Monday, February 13, 2012

New Medications- High Cost- Hypoglycemia to the Rescue

Managing diabetes over the years generally involves the use of a number of medications to control glucose , lipids and blood pressure. Improving your understanding of these very potent amazing medications  is important to your success in defeating diabetes.

Today our discussion is about some of the newer medications with unusual names.

Most of the these new medications are altered forms of hormones and enzymes that are working in our bodies every day. I will start by reviewing the sources on these hormones  in our body.

Pancreas - Beta Cells --Insulin --     allow glucose use in our tissues and regulate fat metabolism
                                       Amylin--     slows stomach emptying, promotes a feeling of fullness, inhibits
                                                           glucagon release

                 Alpha cells -Glucagon-   regulates the release of glucose from our liver

Intestine  - produces -  GLP 1 -       Slows stomach emptying
                                                           Stimulate glucose sensitive insulin release and restores early rapid
                                                           insulin release
                                                           Inhibits glucagon release
                                                           Preserves Bets cell function and slows the damage  to Beta cell
                                                           Promotes  the development of new Beta cells
                                                           Promotes weight loss

 Blood  -   Enzyme -         DPP-4 -    Destroys GLP -1 causing  GLP -1 to have a very short life span .
                                                            One half of GPL-1 is destroyed every 2 minutes

Non - Diabetic
 eating a piece of bread  >  glucose  absorbed - Beta cells release insulin  and Amylin > normal glucose
                                                      Intestine releases   - GLP-1
                                                      Alpha cells decrease glucagon release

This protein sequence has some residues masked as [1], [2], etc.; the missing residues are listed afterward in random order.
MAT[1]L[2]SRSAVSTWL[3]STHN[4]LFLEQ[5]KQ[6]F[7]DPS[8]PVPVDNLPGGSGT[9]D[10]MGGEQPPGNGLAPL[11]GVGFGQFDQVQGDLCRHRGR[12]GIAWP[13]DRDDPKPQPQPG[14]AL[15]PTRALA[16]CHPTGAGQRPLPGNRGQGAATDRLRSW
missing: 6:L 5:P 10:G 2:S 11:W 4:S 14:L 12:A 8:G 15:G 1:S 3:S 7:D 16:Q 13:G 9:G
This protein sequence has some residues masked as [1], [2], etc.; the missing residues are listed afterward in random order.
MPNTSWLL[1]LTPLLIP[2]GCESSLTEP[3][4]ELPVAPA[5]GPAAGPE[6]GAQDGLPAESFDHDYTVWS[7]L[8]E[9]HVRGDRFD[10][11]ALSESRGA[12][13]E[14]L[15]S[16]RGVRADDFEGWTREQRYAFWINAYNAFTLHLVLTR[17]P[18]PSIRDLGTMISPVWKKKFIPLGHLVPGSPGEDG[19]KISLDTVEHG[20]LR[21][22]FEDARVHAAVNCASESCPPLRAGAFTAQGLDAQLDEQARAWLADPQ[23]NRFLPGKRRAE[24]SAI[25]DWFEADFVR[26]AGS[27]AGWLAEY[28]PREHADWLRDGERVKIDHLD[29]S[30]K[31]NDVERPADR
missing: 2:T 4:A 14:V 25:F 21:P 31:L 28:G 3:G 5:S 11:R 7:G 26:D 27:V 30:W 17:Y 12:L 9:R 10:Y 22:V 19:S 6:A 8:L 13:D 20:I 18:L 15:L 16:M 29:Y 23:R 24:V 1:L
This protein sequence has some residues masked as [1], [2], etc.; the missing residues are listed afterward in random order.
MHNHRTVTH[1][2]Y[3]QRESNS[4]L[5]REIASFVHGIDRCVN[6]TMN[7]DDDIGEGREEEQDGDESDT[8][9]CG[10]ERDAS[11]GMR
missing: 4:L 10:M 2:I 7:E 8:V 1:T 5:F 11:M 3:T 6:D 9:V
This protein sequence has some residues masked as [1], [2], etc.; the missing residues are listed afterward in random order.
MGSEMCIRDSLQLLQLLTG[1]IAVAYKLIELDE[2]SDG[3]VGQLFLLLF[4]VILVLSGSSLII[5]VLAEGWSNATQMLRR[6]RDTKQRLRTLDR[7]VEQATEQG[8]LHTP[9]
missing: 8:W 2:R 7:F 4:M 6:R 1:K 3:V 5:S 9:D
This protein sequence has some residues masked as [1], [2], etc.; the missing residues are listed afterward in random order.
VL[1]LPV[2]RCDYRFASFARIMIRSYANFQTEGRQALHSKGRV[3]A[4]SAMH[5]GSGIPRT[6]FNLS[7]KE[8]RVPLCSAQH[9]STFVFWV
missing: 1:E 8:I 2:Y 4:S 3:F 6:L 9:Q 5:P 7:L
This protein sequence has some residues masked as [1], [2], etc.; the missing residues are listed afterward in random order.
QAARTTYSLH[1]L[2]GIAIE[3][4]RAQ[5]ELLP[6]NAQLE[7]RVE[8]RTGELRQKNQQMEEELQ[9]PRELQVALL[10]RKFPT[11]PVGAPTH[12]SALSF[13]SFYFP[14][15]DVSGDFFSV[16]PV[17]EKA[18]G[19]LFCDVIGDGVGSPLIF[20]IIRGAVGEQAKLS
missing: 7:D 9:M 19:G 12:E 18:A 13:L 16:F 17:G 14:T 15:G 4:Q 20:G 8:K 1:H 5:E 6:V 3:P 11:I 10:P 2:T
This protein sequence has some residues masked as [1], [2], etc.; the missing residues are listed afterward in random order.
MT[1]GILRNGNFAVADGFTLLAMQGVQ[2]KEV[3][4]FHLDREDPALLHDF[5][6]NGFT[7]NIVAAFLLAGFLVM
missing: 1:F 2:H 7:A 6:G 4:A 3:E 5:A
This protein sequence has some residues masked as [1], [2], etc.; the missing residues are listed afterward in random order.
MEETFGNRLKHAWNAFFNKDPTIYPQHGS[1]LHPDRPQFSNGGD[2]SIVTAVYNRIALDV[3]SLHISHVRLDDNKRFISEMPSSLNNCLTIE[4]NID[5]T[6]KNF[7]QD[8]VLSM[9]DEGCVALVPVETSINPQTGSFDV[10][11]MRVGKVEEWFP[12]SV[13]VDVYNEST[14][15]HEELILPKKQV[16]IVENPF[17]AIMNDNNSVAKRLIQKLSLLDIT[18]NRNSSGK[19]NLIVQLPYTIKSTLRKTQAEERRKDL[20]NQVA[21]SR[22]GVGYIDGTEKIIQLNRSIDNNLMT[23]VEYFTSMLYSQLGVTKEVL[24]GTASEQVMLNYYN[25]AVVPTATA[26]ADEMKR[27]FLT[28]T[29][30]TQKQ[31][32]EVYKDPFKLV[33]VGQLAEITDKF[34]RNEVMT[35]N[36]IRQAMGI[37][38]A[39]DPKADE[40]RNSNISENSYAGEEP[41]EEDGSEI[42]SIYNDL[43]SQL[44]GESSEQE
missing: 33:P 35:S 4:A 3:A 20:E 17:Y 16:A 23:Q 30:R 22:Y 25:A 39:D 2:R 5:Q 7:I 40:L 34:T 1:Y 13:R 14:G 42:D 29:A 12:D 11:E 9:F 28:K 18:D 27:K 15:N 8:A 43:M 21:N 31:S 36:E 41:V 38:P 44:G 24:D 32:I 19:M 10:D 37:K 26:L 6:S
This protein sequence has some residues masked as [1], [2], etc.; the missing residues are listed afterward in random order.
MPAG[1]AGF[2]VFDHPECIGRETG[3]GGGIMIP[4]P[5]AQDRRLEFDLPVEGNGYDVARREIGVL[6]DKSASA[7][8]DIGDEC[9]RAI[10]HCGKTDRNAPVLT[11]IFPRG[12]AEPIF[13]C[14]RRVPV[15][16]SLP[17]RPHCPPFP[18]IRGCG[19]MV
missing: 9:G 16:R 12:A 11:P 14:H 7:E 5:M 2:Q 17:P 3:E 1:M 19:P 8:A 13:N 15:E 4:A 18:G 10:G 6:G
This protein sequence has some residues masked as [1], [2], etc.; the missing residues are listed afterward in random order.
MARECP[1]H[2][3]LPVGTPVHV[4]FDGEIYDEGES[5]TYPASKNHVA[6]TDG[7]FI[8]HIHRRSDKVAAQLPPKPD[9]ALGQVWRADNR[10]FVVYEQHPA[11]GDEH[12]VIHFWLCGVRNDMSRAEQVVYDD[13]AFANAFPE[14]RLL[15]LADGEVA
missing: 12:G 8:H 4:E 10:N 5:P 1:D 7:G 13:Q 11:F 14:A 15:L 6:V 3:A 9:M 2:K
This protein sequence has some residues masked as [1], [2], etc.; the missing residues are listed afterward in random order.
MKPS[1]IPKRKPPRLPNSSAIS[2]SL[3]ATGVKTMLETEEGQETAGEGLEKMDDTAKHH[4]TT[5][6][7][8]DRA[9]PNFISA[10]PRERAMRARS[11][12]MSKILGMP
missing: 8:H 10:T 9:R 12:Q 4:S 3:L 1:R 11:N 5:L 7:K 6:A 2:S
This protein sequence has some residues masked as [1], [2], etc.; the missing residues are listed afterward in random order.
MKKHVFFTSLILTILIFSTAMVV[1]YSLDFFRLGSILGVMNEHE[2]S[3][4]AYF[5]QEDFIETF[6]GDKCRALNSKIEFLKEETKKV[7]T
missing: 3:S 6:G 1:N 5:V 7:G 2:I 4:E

DPP-4 destroys GLP-1

A person with Diabetes has a dysfunction of almost all of the above systems.

Eating a piece of bread  >   glucose is absorbed - beta cells sluggish or no insulin      > high glucose
                                                       Intestine releases inadequate amounts of GLP-1
                                                       Alpha cells continue to release glucagon
                                                       DPP-4 destroys the released GLP-1

 A fresh look at some of these amazing new medications.

   GLP -1  agonist  -   replaces the deficiency of a normal hormone in our body

   DPP-4 inhibitors  - interferes with the enzyme that is destroying GLP- 1 allowing it to last longer         
   Amylin                 -  Replaces  the deficiency of amylin

 Drug names of the above medications
  GLP-1 agonist                                                  DPP-4 Inhibitors                    Amylin
      Byetta ( exenatide )                                           Januvia ( sitagliptin )                Symlin( pramlintide)
      Bydureon ( exenatide slow release )                 Onglyza ( saxagliptin )             Symlinpen
      Victroza  ( liraglutide )                                      Tragenta (linagliptin )

      It seems that the most logical choice of medications for a person with Type 2 Diabetes would be a combination of Glucophage and a GLP-1 agonist. The cost of taking a GLP-1 agonist is a big deterrent blocking the more wide spread use of this combination. Another deterrent is caution in using any new medication because significant side effect may not show up for years after millions of people are using the medication. However the biggest immediate problem is cost.

      Believe it or not hypoglycemia may be coming to our rescue. See tomorrows discussion for details.

" It is more fun to prevent complication than it is to treat complications"
   David Calder, MD

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Your comments and questions are appreciated. David Calder,MD